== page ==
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The Single-Mindedness Theory: Micro-foundation and Applications to Social Security Systems

  • canegrati, emanuele

The central purpose of this paper is to introduce a new political economy approach which explains the characteristics of Social Security Systems. This approach is based on the Single-Mindedness Theory (SMT), which assumes that the more single-minded groups are able to exert a greater power of influence on Governments and eventually obtain what they ask. Governments are seen as voting-maximizer policy-makers, whose unique goal is winning elections. Using an OLG model and a probabilistic voting approach, I analyse a society divided into two groups, the old and the young, which only dier for their preferences for leisure. I show that, to win elections, the Government sets the marginal tax rates taking into account the numerosity and the density of groups; eventually, the old receive a positive transfer, whose burden is entirely borne by the young. Furthermore, the more singleminded group (the old) is taxed with higher tax rates; this result can be explained by the necessity that the old have to find a way out to solve a free-riding problem amongst its members. Indeed, higher tax rates induce the old to retire earlier, so that retirees may have more time to participate in political activities and support the old group’s goals.

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Paper provided by University Library of Munich, Germany in its series MPRA Paper with number 1223.

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Date of creation: Sep 2006
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Handle: RePEc:pra:mprapa:1223
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  1. Robert Fenge & Pierre Pestieau, 2005. "Social Security and Early Retirement," MIT Press Books, The MIT Press, edition 1, volume 1, number 0262062496, June.
  2. Paola Profeta, 2002. "Retirement and Social Security in a Probabilistic Voting Model," International Tax and Public Finance, Springer, vol. 9(4), pages 331-348, August.
  3. Casey B. Mulligan & Xavier Sala-i-Martin, 1999. "Social Security in Theory and Practice (II): Efficiency Theories, Narrative Theories, and Implications for Reform," NBER Working Papers 7119, National Bureau of Economic Research, Inc.
  4. repec:cup:cbooks:9780521233293 is not listed on IDEAS
  5. L. Rachel Ngai & Christopher Pissarides, 2008. "Trends in hours and economic growth," LSE Research Online Documents on Economics 3828, London School of Economics and Political Science, LSE Library.
  6. Casey B. Mulligan & Xavier Sala-i-Martin, 1999. "Gerontocracy, Retirement, and Social Security," NBER Working Papers 7117, National Bureau of Economic Research, Inc.
  7. repec:cup:cbooks:9780521027922 is not listed on IDEAS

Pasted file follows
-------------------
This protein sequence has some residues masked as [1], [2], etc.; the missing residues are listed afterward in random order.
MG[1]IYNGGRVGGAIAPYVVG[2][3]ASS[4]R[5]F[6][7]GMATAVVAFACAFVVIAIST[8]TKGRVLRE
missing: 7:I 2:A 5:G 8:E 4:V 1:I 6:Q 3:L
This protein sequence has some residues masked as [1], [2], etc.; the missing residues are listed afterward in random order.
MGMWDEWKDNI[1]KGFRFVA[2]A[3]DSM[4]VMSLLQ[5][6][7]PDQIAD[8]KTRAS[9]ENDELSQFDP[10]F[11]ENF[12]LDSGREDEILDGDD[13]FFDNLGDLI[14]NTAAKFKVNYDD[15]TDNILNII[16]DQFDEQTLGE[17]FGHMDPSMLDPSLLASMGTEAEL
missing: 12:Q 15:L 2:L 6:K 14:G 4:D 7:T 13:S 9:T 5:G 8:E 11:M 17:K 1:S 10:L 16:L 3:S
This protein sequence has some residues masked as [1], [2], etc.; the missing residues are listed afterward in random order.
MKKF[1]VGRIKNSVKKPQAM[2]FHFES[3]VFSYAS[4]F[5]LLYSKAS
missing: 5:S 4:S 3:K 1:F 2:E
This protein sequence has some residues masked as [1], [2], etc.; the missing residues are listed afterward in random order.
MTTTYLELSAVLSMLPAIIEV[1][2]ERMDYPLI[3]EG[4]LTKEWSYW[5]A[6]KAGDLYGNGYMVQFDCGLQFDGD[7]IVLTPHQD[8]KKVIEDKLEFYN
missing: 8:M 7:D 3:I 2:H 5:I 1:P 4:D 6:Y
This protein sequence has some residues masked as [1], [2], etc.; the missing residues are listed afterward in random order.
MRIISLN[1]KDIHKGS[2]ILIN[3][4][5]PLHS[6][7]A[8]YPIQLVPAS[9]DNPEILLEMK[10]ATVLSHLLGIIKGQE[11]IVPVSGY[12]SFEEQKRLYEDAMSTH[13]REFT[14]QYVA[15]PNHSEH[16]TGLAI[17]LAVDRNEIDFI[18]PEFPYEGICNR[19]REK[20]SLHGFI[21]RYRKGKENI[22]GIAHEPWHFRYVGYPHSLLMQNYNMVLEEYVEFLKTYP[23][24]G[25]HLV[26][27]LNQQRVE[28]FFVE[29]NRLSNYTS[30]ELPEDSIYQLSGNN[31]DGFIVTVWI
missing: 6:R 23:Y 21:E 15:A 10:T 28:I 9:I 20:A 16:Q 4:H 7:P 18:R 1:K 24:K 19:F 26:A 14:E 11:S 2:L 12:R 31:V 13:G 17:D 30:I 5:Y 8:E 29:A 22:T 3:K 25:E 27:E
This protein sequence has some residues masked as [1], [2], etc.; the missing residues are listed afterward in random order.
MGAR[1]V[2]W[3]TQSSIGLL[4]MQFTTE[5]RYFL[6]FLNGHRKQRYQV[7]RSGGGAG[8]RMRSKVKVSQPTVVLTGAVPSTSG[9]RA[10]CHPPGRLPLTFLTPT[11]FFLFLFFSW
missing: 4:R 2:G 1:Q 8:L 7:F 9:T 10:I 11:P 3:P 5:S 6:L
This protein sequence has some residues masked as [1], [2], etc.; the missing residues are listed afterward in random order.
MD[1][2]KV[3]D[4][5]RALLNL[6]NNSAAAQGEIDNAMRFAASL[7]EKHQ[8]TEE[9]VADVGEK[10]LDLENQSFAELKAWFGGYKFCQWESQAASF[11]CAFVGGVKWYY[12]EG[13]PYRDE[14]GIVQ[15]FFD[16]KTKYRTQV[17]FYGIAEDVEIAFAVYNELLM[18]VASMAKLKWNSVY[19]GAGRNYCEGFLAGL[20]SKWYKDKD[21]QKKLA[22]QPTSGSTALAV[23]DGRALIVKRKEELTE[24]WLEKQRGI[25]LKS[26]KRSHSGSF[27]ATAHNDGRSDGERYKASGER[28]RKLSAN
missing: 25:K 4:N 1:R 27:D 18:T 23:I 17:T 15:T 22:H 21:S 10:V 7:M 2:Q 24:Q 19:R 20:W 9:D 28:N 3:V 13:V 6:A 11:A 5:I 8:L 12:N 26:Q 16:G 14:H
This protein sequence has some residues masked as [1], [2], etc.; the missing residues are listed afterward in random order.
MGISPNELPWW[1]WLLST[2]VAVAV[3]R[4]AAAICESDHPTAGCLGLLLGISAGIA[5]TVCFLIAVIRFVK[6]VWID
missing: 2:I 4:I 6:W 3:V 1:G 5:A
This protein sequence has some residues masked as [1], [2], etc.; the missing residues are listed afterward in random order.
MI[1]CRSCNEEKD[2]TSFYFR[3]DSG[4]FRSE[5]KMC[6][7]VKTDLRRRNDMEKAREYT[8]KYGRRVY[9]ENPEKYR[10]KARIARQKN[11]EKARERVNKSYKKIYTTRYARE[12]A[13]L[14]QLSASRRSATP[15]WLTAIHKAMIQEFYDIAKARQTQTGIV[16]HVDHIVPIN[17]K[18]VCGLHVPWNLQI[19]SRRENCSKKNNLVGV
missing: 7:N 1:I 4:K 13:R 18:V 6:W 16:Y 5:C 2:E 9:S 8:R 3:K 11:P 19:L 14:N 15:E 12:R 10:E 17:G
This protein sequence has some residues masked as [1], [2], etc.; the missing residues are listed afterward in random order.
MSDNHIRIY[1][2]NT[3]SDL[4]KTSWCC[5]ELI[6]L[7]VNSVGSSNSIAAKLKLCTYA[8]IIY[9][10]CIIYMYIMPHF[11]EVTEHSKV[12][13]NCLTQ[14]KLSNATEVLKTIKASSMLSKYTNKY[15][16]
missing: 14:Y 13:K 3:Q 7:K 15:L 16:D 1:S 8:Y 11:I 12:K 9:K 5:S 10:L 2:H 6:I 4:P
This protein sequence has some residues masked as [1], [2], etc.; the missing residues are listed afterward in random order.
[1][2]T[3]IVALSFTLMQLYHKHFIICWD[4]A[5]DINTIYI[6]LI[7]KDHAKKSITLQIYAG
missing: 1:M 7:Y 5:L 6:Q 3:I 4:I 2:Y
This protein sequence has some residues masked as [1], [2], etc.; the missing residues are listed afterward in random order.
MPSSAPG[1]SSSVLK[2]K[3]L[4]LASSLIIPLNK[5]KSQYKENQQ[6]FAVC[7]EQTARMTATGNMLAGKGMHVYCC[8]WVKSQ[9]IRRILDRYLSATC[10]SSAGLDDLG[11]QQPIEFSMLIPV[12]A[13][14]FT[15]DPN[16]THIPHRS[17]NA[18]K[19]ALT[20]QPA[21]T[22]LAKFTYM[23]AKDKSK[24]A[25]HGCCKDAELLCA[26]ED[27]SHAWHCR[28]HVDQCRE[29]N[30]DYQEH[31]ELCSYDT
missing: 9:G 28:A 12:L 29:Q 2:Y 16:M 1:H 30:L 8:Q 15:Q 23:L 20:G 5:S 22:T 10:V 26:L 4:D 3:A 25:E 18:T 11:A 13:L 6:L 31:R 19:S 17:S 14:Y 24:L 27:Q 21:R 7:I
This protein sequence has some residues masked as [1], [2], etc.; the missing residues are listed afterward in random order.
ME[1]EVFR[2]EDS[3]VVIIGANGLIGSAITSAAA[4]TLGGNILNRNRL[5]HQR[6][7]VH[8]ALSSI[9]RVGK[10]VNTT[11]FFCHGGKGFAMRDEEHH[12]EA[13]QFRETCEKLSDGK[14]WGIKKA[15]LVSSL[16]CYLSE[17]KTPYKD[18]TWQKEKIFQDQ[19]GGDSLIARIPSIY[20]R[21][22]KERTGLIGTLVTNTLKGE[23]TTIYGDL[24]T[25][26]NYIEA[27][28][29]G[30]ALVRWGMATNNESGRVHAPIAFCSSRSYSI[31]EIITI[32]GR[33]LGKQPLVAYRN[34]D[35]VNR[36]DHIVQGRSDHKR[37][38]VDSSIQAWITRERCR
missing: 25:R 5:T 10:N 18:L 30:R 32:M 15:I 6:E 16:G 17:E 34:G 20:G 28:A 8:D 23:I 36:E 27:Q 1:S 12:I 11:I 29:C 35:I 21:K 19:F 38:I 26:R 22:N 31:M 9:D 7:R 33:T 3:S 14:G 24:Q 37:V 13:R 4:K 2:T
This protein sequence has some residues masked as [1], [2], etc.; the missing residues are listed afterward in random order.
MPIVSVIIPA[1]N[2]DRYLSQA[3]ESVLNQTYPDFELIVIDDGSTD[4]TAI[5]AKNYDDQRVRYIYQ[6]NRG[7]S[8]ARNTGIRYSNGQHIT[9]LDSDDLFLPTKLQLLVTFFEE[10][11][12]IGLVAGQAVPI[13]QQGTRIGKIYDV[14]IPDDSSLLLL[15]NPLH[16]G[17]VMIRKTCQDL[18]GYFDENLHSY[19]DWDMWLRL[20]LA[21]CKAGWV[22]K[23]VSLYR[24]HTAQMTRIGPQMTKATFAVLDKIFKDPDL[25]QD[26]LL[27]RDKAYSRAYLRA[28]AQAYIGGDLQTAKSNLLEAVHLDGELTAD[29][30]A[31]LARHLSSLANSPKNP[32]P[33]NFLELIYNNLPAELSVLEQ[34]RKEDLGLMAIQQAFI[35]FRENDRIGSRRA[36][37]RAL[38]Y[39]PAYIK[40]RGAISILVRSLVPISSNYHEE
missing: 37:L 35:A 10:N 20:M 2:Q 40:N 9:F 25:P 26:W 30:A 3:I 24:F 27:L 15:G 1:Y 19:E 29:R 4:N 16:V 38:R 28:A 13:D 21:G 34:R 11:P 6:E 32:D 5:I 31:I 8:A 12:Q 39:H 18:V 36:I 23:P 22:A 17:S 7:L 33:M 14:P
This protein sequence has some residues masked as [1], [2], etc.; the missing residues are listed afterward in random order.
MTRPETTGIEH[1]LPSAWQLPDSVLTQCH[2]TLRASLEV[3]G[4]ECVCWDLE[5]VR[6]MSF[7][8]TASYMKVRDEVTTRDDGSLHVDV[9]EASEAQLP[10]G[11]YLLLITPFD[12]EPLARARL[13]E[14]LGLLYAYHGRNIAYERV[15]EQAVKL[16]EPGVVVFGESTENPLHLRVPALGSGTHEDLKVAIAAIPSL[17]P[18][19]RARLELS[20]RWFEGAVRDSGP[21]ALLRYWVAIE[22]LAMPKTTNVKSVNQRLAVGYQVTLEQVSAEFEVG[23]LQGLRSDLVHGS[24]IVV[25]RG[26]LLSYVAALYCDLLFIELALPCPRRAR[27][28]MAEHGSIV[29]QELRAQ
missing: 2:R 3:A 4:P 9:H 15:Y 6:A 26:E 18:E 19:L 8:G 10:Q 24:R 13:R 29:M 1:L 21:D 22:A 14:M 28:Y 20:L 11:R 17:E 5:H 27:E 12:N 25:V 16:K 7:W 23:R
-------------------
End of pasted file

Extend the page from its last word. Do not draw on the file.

8. Jeremy Greenwood & Guillaume Vandenbroucke, 2005. "Hours Worked (Long-Run Trends)," Economie d'Avant Garde Research Reports 10, Economie d'Avant Garde.
  9. Douglas A. Hershey & K�ne Henkens & Hendrik P. van Dalen, 2006. "Mapping the Minds of Retirement Planners," Tinbergen Institute Discussion Papers 06-038/1, Tinbergen Institute.
  10. Courtney Coile & Jonathan Gruber, 2000. "Social Security and Retirement," NBER Working Papers 7830, National Bureau of Economic Research, Inc.
  11. Hinich, M., 1976. "Equilibrium in Spatial Voting: The Median Voter Result is an Artifact," Working Papers 119, California Institute of Technology, Division of the Humanities and Social Sciences.
  12. Douglas A. Hershey & K�ne Henkens & Hendrik P. van Dalen, 2006. "Mapping the Minds of Retirement Planners," Tinbergen Institute Discussion Papers 06-038/1, Tinbergen Institute.
  13. Peter Diamond, 2005. "Pensions for an Aging Population," NBER Working Papers 11877, National Bureau of Economic Research, Inc.
  14. Casey B. Mulligan & Xavier Sala-i-Martin, 2003. "Social Security, Retirement, and the Single-Mindedness of the Electorate," NBER Working Papers 9691, National Bureau of Economic Research, Inc.
  15. Stafford, Frank & Duncan, Greg J., 1979. "The Use of Time and Technology by Households in the United States," Working Paper Series 21, Research Institute of Industrial Economics.
  16. Koskela, Erkki & Schöb, Ronnie, 2001. "Optimal Factor Income Taxation in the Presence of Unemployment," Discussion Papers 758, The Research Institute of the Finnish Economy.
  17. Feldstein, Martin & Liebman, Jeffrey B., 2002. "Social security," Handbook of Public Economics, in: A. J. Auerbach & M. Feldstein (ed.), Handbook of Public Economics, edition 1, volume 4, chapter 32, pages 2245-2324 Elsevier.
  18. David Dorn & Alfonso Sousa-Poza, 2005. "The Determinants of Early Retirement in Switzerland," Swiss Journal of Economics and Statistics (SJES), Swiss Society of Economics and Statistics (SSES), vol. 141(II), pages 247-283, June.
  19. Jonathan Gruber & David A. Wise, 1999. "Social Security and Retirement around the World," NBER Books, National Bureau of Economic Research, Inc, number grub99-1, August.
  20. Dora L. Costa, 1997. "Less of a Luxury: The Rise of Recreation since 1888," NBER Working Papers 6054, National Bureau of Economic Research, Inc.
  21. Peter Diamond & Jonathan Gruber, 1997. "Social Security and Retirement in the U.S," NBER Working Papers 6097, National Bureau of Economic Research, Inc.
  22. Casey B. Mulligan & Xavier Sala-i-Martin, 1999. "Social Security in Theory and Practice (I): Facts and Political Theories," NBER Working Papers 7118, National Bureau of Economic Research, Inc.
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